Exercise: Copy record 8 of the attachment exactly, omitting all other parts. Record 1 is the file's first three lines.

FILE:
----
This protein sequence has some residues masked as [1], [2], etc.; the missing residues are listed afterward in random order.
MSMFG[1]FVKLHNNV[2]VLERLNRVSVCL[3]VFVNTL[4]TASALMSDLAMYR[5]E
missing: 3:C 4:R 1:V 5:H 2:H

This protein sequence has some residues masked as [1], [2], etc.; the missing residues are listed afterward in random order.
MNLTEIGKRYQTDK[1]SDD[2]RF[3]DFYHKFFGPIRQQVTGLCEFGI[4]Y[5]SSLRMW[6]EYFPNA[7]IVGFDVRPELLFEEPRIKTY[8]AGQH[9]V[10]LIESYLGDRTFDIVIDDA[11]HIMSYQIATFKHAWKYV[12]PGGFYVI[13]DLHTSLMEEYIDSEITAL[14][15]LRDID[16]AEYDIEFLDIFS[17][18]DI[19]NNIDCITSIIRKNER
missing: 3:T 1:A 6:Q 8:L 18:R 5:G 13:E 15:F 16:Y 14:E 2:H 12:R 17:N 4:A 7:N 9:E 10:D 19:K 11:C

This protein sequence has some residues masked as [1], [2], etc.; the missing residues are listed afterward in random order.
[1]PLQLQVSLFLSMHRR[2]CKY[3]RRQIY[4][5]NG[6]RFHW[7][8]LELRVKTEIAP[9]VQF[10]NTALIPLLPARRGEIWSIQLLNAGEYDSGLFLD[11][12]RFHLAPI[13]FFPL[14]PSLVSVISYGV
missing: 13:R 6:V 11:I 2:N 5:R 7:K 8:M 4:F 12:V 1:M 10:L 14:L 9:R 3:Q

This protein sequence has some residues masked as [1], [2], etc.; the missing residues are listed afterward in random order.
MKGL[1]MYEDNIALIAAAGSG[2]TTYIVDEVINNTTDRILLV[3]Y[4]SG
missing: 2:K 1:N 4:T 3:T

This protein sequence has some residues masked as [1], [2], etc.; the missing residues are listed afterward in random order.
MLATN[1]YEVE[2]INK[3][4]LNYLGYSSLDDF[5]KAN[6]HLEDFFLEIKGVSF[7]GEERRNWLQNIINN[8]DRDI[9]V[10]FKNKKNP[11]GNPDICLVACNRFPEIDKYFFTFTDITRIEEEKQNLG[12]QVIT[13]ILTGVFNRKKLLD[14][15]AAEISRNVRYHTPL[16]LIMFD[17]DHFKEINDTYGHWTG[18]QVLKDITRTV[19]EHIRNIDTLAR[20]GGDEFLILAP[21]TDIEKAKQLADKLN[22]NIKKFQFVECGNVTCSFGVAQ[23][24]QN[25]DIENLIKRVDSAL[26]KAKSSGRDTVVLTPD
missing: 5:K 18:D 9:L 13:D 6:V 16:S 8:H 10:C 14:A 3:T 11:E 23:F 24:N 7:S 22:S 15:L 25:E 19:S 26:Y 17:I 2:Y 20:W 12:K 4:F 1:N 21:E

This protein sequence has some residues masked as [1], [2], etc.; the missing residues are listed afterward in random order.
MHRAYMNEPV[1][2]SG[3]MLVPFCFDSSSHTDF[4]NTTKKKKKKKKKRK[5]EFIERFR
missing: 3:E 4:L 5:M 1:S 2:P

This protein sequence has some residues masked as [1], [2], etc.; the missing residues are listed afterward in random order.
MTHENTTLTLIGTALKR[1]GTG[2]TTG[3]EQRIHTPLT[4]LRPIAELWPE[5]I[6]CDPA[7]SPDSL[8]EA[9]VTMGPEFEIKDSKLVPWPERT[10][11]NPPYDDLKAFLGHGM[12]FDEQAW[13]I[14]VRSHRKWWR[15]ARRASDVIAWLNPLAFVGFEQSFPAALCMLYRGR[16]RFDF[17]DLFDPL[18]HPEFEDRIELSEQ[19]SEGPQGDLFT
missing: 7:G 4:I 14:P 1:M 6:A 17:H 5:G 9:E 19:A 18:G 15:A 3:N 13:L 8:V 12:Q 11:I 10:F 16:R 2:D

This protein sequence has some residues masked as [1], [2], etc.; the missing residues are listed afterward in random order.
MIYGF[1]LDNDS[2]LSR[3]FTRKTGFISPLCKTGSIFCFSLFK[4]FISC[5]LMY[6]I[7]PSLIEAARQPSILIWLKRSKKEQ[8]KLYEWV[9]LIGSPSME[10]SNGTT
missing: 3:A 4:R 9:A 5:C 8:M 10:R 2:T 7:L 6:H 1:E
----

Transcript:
This protein sequence has some residues masked as [1], [2], etc.; the missing residues are listed afterward in random order.
MIYGF[1]LDNDS[2]LSR[3]FTRKTGFISPLCKTGSIFCFSLFK[4]FISC[5]LMY[6]I[7]PSLIEAARQPSILIWLKRSKKEQ[8]KLYEWV[9]LIGSPSME[10]SNGTT
missing: 3:A 4:R 9:A 5:C 8:M 10:R 2:T 7:L 6:H 1:E